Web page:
Like the rest of the country, Connecticut is grappling with a housing crunch that continues to bog down home sales with high prices and high interest rates. It’s an issue lawmakers and advocates from both sides were looking to tackle this session, and yet it’s leaving everyone dissatisfied with the results.
“Will (home) prices come down at some point, maybe?” asked House Majority Leader Jason Rojas, D-East Hartford. “But I’m not necessarily thinking about the next two years, but about the next 20 years. If we don’t start adjusting it now, we have an even bigger issue 20 years from now.
Rojas was pushing for major zoning reforms statewide, looking to push towns to relax rules that limit the types of housing they allow.
Those efforts failed, although the legislature did require the Office of Policy and Management to study how much more affordable housing is needed statewide. OPM also needs to look at how that housing should be spread across towns.
That Fair Share Housing Allocation study has opponents worried about where the state is headed.
“I think it’s pretty telegraphed what the so-called study, what the end goal is,” said Sen. Ryan Fazio, R-Greenwich.
Fazio and other critics say zoning reforms strip away local control while failing to provide funding for infrastructure upgrades, including streets and sewers. He also said some towns have a large number of wetlands or other environmental issues that limit how many more homes developers can build.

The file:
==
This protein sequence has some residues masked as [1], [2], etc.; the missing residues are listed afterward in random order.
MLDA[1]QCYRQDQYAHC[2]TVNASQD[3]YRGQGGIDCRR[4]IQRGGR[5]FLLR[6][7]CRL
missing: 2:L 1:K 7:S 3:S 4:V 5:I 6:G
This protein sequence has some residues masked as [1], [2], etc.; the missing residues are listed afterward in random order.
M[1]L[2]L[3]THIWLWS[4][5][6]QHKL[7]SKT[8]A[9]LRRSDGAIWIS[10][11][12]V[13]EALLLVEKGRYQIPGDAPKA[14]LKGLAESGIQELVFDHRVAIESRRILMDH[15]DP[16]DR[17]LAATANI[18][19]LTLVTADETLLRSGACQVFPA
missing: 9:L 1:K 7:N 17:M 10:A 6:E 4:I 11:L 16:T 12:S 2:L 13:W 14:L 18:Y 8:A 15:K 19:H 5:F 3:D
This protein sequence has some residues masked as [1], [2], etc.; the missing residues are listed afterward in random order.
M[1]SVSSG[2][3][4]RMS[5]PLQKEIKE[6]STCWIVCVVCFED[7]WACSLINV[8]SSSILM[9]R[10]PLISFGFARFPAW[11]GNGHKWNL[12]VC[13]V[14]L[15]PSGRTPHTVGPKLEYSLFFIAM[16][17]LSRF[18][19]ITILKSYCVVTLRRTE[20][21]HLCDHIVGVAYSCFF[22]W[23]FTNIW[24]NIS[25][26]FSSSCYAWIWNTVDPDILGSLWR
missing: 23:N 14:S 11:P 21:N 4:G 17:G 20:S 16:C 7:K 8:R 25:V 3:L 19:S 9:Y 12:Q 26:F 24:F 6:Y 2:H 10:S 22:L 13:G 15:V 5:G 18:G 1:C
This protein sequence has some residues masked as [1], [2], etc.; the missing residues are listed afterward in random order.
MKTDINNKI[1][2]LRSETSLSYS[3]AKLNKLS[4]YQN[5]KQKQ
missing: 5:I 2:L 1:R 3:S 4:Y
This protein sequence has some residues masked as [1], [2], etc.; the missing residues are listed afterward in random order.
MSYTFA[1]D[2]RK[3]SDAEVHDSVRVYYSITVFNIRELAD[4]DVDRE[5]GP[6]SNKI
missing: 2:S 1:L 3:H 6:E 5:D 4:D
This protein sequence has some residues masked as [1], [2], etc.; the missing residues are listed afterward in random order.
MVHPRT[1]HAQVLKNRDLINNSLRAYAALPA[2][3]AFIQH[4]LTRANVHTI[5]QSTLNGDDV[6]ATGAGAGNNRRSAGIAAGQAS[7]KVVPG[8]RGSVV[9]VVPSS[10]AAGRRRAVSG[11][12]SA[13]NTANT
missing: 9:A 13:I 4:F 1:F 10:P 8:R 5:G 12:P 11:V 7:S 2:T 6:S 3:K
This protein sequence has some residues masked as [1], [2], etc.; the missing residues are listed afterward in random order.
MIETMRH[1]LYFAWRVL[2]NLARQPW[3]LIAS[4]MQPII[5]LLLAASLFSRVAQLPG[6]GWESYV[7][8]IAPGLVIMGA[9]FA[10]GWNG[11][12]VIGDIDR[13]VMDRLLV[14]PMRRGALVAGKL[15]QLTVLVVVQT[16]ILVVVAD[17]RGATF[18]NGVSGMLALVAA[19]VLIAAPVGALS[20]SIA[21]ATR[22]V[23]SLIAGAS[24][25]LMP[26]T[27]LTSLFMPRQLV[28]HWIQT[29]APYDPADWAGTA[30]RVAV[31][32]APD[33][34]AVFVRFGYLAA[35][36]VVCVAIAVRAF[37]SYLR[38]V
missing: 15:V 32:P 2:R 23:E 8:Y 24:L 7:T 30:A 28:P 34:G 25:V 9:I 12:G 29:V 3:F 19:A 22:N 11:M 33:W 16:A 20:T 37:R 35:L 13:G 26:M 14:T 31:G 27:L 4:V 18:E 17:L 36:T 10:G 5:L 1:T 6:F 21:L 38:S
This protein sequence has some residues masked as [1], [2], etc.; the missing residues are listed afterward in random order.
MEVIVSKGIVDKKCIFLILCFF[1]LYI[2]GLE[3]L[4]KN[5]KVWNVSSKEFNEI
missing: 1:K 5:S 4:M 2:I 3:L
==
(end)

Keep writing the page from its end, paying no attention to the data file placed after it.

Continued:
“There’s discrete issues and problems that they deal with, whether it’s traffic or infrastructure or environment, that they’ll know best,” he said.
Peter Harrison, director of Desegregate Connecticut, wants to see more housing being built, but he also shares some of Fazio’s concerns.
His group was pushing a bill named “Work, Live, Ride” that emphasized transit-oriented development. Harrison believed the proposal “really fit the moment” and was disappointed it failed this legislative session.
“It was a good balance of doing a lot of research, a lot of local organizing, a lot of outreach to local planning and zoning commissions to get a sense of — this Work, Live, Ride proposal is a really good fit,” he said.
The state budget does include a total of $810 million for various housing initiatives pushed by Gov. Ned Lamont, including aid for the construction of affordable and workforce housing. Lamont has also been a vocal supporter of transit-oriented development.
“The future of Connecticut’s economy depends on the availability of housing, meaning that we cannot grow jobs unless workers have somewhere to live,” Lamont said in a statement. “I’ve heard time and again from business leaders that they want to make investments in Connecticut but they need housing available for their workers.”
Harrison said the funding isn’t enough, though. The Work, Live, Ride bill would have strengthened an Office of Responsible Growth within OPM, and tasked it to provide more support to towns along rail lines.
Harrison is not opposed to efforts that push more towns to relax their zoning laws, but he says transit-oriented development specifically should be the focus.
For starters, he agrees that some towns have limitations, especially environmental ones, that prevent the construction of widespread affordable housing. Work, Live, Ride, on the other hand, is centered around mass transit, and Harrison said that’s a more environmentally-conscious approach to housing.